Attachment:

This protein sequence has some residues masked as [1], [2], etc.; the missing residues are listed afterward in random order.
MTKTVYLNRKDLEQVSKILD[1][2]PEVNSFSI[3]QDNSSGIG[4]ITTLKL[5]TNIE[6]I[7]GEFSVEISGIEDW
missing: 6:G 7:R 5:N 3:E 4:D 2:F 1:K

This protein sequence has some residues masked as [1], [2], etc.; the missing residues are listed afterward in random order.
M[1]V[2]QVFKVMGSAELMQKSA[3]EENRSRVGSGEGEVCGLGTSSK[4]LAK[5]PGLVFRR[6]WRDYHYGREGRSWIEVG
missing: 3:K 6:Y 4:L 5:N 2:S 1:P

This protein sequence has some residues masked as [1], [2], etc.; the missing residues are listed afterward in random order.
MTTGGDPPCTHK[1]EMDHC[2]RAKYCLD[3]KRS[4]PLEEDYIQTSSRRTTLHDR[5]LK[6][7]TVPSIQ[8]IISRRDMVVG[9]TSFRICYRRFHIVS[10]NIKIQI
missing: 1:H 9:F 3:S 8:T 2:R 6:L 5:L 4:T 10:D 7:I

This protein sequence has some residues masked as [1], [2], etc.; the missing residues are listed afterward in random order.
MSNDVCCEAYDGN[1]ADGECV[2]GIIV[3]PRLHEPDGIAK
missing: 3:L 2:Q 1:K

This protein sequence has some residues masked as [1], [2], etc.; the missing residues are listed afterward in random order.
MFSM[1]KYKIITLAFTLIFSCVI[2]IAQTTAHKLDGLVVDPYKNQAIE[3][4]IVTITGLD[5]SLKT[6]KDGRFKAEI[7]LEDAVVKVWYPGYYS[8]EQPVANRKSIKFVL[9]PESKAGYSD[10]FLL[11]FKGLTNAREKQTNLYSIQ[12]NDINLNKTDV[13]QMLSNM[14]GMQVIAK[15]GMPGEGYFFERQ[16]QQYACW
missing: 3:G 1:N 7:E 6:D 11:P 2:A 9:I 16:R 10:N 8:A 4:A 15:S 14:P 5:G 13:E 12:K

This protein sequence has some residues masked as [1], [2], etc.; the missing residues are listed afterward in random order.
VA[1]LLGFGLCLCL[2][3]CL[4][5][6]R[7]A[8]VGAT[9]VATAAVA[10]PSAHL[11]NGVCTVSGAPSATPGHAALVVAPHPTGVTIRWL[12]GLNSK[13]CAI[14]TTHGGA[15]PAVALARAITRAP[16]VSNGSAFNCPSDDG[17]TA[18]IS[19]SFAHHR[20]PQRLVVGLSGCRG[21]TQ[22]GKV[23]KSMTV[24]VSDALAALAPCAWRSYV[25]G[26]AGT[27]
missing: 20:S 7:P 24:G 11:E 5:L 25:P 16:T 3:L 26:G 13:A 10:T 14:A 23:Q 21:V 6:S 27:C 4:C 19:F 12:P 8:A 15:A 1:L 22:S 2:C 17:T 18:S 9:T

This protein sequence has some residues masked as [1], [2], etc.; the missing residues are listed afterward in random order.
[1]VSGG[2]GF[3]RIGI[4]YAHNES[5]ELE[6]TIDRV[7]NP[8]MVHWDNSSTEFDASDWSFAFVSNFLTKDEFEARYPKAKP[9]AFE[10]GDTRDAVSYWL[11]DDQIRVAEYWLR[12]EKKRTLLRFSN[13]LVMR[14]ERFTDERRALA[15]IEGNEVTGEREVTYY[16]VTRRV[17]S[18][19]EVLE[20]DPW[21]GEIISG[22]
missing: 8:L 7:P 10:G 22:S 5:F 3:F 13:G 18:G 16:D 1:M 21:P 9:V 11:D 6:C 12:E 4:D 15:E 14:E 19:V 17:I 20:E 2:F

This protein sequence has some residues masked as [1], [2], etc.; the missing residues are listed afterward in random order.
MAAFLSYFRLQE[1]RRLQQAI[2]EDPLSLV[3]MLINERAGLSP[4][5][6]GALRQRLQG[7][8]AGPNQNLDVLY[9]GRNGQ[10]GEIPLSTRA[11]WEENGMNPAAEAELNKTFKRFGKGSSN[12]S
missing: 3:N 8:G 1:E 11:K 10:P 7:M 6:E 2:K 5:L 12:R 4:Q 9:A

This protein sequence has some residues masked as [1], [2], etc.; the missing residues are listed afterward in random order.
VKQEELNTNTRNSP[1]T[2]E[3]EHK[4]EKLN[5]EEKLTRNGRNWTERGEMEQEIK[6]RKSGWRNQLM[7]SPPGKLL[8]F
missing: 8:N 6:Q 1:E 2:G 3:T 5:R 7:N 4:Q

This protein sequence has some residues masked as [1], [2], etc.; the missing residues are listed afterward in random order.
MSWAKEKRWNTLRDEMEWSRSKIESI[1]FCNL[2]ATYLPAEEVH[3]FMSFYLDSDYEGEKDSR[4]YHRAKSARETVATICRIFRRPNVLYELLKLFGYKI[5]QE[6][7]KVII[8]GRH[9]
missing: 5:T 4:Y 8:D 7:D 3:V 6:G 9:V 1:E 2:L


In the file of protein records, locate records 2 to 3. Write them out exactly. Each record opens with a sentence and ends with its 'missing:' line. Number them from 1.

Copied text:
This protein sequence has some residues masked as [1], [2], etc.; the missing residues are listed afterward in random order.
M[1]V[2]QVFKVMGSAELMQKSA[3]EENRSRVGSGEGEVCGLGTSSK[4]LAK[5]PGLVFRR[6]WRDYHYGREGRSWIEVG
missing: 3:K 6:Y 4:L 5:N 2:S 1:P

This protein sequence has some residues masked as [1], [2], etc.; the missing residues are listed afterward in random order.
MTTGGDPPCTHK[1]EMDHC[2]RAKYCLD[3]KRS[4]PLEEDYIQTSSRRTTLHDR[5]LK[6][7]TVPSIQ[8]IISRRDMVVG[9]TSFRICYRRFHIVS[10]NIKIQI
missing: 1:H 9:F 3:S 8:T 2:R 6:L 5:L 4:T 10:D 7:I